For Hassan Whiteside, a former one-and-done star at mid-major Marshall University who once spurned a scholarship offer from college hoops blue blood Kentucky, his journey to NBA stardom came the other way around: Second-round draft pick of the Sacramento Kings -- who eventually cut him -- followed by five stints in the D-League, two trips to China and two more to Lebanon, hardly a hoops hotbed and, more importantly, a danger zone.
"I seen a guy die in the street," Whiteside told The Huffington Post. "My first game there, there was a riot. They had to bring in a SWAT team and just keep the fans at bay."
If nothing else, the Middle East served as a wake-up call. Whiteside said he told himself: "This ain't somewhere I want to be for the rest of my life. They put a ban on the season. The whole season stopped."
As troublesome as Lebanon and his other semi-pro pit stops were, perhaps the most challenging time for the center came when no team employed him.
He was often left scraping for money to pay for individual coaching lessons. Whiteside spent eight months running two-a-days at the prestigious John Lucas Camp working on skill development, only to return to North Carolina out of cash. He scoured to find a trainer who would work him out, paying $20 whenever he had it. And when he didn't, he played at the local YMCA, drilling or even playing point guard in five-on-five games with whomever was there.
All of this came without a hint of interest from NBA teams, which is what made the connection with Miami Heat head coach Erik Spoelstra that much more special.
"When I first met with Coach Spo, they hadn't signed me yet," Whiteside said. "Spo was just like 'If you're willing to work...' and I looked him in his face and I told him: 'All I need is a chance and I promise you y'all won't regret it.'"
Whiteside was right.
Hungry to finally stick in the league, he instantly displayed his patented shot-blocking ability, along with his tremendous athleticism and 7-foot frame with a staggering 7-foot-7 wingspan. The Heat rewarded him with a two-year deal -- which expires after this season -- and he paid Spoelstra back with an unexpected burst of production.
During his first season in South Beach, the North Carolina native averaged nearly 12 points and 10 rebounds in under 24 minutes per game. Whiteside flashed tremendous dexterity and agility for his size, but most of his offense came at the rim, and he wanted to expand his game so that he wasn't a liability.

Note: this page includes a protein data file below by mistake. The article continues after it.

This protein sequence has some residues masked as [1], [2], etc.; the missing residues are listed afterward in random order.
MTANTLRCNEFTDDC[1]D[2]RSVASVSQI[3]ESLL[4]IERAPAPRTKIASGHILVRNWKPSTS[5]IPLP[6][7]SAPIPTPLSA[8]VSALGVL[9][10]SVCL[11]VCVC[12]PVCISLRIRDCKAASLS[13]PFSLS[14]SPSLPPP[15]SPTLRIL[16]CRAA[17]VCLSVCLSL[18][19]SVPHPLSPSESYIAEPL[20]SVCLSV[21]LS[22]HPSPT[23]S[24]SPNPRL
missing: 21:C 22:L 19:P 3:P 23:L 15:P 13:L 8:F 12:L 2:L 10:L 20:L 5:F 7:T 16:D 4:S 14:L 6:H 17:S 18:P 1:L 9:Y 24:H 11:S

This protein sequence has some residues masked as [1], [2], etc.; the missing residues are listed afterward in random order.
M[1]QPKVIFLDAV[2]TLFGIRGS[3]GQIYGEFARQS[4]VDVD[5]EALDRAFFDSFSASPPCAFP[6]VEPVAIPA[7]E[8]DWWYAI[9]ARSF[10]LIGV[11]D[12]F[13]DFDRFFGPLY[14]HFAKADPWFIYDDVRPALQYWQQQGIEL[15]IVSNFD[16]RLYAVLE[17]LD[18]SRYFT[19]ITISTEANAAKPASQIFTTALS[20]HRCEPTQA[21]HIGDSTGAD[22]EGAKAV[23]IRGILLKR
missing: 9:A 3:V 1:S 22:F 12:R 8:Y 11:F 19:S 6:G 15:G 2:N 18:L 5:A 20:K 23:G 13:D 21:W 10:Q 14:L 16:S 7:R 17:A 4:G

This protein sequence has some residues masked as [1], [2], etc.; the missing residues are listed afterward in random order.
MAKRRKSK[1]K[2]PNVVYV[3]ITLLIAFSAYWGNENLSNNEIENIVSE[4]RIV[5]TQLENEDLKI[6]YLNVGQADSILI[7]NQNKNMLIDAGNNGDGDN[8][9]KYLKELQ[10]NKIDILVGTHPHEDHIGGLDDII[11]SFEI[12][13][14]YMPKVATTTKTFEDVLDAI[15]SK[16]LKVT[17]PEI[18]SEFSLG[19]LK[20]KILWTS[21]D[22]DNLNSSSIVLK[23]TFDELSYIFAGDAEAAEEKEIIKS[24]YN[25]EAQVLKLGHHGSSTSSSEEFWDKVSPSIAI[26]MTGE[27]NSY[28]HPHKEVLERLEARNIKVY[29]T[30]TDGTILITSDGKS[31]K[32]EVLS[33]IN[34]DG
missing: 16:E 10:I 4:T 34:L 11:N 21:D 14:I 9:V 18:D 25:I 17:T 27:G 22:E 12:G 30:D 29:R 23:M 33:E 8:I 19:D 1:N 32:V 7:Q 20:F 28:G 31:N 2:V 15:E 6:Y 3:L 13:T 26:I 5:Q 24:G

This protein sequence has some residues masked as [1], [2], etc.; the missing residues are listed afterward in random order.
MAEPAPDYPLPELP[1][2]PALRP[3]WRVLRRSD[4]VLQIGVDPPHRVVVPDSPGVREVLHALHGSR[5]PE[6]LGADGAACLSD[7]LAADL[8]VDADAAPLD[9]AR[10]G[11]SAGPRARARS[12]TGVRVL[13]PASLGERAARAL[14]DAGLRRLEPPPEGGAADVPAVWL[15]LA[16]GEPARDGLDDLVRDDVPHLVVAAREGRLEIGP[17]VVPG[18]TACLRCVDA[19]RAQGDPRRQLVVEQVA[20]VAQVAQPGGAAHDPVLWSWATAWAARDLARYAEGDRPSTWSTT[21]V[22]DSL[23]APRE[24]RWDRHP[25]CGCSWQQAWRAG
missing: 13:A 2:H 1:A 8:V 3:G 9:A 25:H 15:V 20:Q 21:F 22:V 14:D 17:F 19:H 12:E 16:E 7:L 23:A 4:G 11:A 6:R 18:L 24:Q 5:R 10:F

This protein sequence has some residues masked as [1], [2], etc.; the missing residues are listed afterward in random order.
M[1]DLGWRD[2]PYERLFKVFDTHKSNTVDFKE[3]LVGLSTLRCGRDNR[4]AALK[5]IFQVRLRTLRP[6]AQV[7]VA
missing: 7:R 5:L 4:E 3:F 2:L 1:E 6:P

"I didn't want to be a one-dimensional player," he said. "I've always been a hard worker."
While the Heat has predictably been up and down this year, the 26-year-old has, in turn, taken his game to another level. Averaging almost four blocks, he leads the NBA by a full 1.5 per game and maintains the No. 1 defensive rating in the league. He's averaging 3.9 blocks per game which, if it holds, would be the most since fellow Heat center Alonzo Mourning accomplished the feat in 1999. And he's doing it while playing 28.7 minutes per game, while also ranking fourth in rebounding, with a robust 11.5 clip.
"I just try to watch guys' tendencies," he added. "It might take me like one or two times to see something, and I'll pick up on it. ... Like [Chicago Bulls point guard] Aaron Brooks, he did a floater off his left leg two times. And the third time he did it, I blocked it. ... It's rare, but sometimes I get surprised by a move and that's how I get a foul.
"I always use this analogy: It's gonna be different jumping with Russell Westbrook or Kevin Durant than jumping with Stephen Curry. [Westbrook and Durant] come at you to the basket -- you just kinda gotta feel guys' tendencies. ... Carmelo [Anthony] -- he wants to draw contact and use his shoulders and his size and jump into you and try to get an and-one."
Not surprisingly, Miami’s defense has been significantly buoyed whenever Whiteside is on the court. In February, the Heat allowed 98.9 points per 100 possessions when he was off the floor. That number shot up to 103.8 points per 100 possessions with him off the court, per ESPN.com Stats & Info.
What may come as a surprise is his hike in offensive production. Whiteside's capacity to shoot the mid-range jump shot and play the pick-and-pop game has been a coo to Spoelstra's offense.
Throughout February, playoff bound Miami (34-26) scored almost five more points per 100 possessions with him on the court than off the court, according to SB Nation.
Perhaps more impressively, Whiteside holds the ninth-best Player Efficiency Rating in basketball, ahead of more established or well known bigs like Blake Griffin, DeMarcus Cousins, Andre Drummond, Brook Lopez, Karl-Anthony Towns and Pau Gasol.
"I just kind of received the cards that I was dealt," Whiteside said of his endurance through a maze-like path back to the NBA. "I had a tougher road I guess than a lot of other people. I just really always had the self confidence in myself."